As if it were needed, the cover story
of The Atlantic’s June issue offered a stark reminder that modern slavery is very much an issue in the US. The story of how the Filipino immigrant Eudocia Pulido worked for 56 years without pay exposes a loophole – or enabler – in US legislation that overlooks those immigrant workers tied to a particular employer and fosters modern slavery.
According to US State department reports, some 17,500 people are trafficked into the US every year. According to Polaris, the anti-human-trafficking organisation, there are six different temporary visa types most commonly linked to abuses of human rights, labour and trafficking. And all six types make it difficult for immigrant workers to leave the employer or agency that sponsored their original visa application. The group says that between October 2013 and October 2014, half a million people entered on such a visa.
Meanwhile, another recent report by the Urban Institute
says that many trafficking victims say that their employers threaten to report them to immigration authorities to discourage them from leaving their employment.
As more and more examples of modern slavery are unearthed, not just in the US, but around the world, have some immigration rules focused on the wrong targets? Mike McDonnell, senior manager for supply chain sustainability assessment at Intel certainly thinks so. “Much of what we learn of and hear about is geared towards protecting the other parties – the state, the employer and of course local workers. Not as much has been aimed at the more vulnerable worker who is often a foreign migrant worker,” he says.
Without even changing immigration laws, McDonnell sees a no recruitment or hiring fees approach as vital in reducing the risk of worker exploitation. He argues that without the debt bondage the recruitment fees often bring, a worker will feel more able or free to leave an exploitative work situation.
As Pulido’s story attests, there are examples of laws producing unintended consequences that help to foster modern slavery risk. For McDonnell, laws that have been (for example) designed to merely limit worker fees have “normalised” the idea that it is acceptable to charge vulnerable people for the right to gain and maintain employment.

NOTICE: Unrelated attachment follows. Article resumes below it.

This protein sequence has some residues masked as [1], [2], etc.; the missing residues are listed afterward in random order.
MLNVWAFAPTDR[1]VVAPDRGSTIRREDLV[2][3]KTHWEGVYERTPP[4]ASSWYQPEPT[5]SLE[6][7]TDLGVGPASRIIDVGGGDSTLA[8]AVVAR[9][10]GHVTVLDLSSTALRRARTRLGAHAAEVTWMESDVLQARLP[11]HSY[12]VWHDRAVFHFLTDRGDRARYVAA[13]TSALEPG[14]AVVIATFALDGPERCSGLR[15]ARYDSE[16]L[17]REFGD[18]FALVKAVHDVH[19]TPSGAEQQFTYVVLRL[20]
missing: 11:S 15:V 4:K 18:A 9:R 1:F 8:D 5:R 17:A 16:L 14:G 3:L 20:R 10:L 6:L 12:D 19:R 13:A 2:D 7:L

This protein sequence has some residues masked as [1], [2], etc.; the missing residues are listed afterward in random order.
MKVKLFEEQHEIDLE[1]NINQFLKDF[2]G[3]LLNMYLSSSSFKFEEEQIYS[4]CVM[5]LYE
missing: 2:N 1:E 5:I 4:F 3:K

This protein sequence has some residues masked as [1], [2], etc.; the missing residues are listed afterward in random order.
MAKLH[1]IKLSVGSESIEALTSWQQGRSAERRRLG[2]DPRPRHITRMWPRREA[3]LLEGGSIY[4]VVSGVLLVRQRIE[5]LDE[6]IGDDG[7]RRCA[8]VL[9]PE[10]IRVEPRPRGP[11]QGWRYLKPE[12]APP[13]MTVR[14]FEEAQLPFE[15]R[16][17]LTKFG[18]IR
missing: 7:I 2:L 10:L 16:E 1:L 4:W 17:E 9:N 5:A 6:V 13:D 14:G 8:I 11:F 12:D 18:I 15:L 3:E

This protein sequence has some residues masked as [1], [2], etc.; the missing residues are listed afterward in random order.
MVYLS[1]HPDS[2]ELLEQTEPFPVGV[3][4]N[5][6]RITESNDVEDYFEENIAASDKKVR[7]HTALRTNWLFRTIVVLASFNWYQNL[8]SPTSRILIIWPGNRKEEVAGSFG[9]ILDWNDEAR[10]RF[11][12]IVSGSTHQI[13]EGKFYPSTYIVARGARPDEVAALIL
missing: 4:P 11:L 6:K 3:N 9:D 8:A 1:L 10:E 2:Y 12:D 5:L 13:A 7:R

And, other regulations, such as levies intended to protect local workers by acting as a disincentive to employers favouring foreign workers, can now sometimes be charged to the foreign workers. “That has essentially nullified the intended effect and can again lead to debt bondage,” McDonnell says.
For Anna Pienaar, global director for institutional partnerships at International Justice Mission, however, the existing, broader, legal structures, in the US and elsewhere, should be sufficient to outlaw trafficking.
She says that the reason that trafficking persists – and it persists most widely in countries with weak public justice systems – is that these laws are rarely enforced. She advocates for continual tightening and reviewing of legislation, such as the 2016 closure of a long-standing loophole in the US Tariff Act of 1930 that prohibited the importation of goods made with child, forced or prison labour unless domestic demand for such goods exceeded US production.
Pienaar says that for the law to have the greatest impact, the US government should expand and standardise enforcement efforts so that orders are made to seize goods that cover regions within countries where forced labour is widespread, rather than just limiting it to the company level.
More broadly, the general push towards company transparency – and hence action – on forced labour issues, on the back of legislation in the UK and California, is only going to continue. According to the Interfaith Center on Corporate Responsibility’s latest guidance
on the subject, companies will need to build better links to suppliers, ensure recruitment processes are included in the auditing process, and go beyond compliance by helping suppliers to cover recruitment costs and ensure that workers have access to grievance mechanisms.
At the same time, a more considered approach to what exactly immigration rules are designed to achieve would help prevent further examples of bonded or forced labour, in supply chains and elsewhere.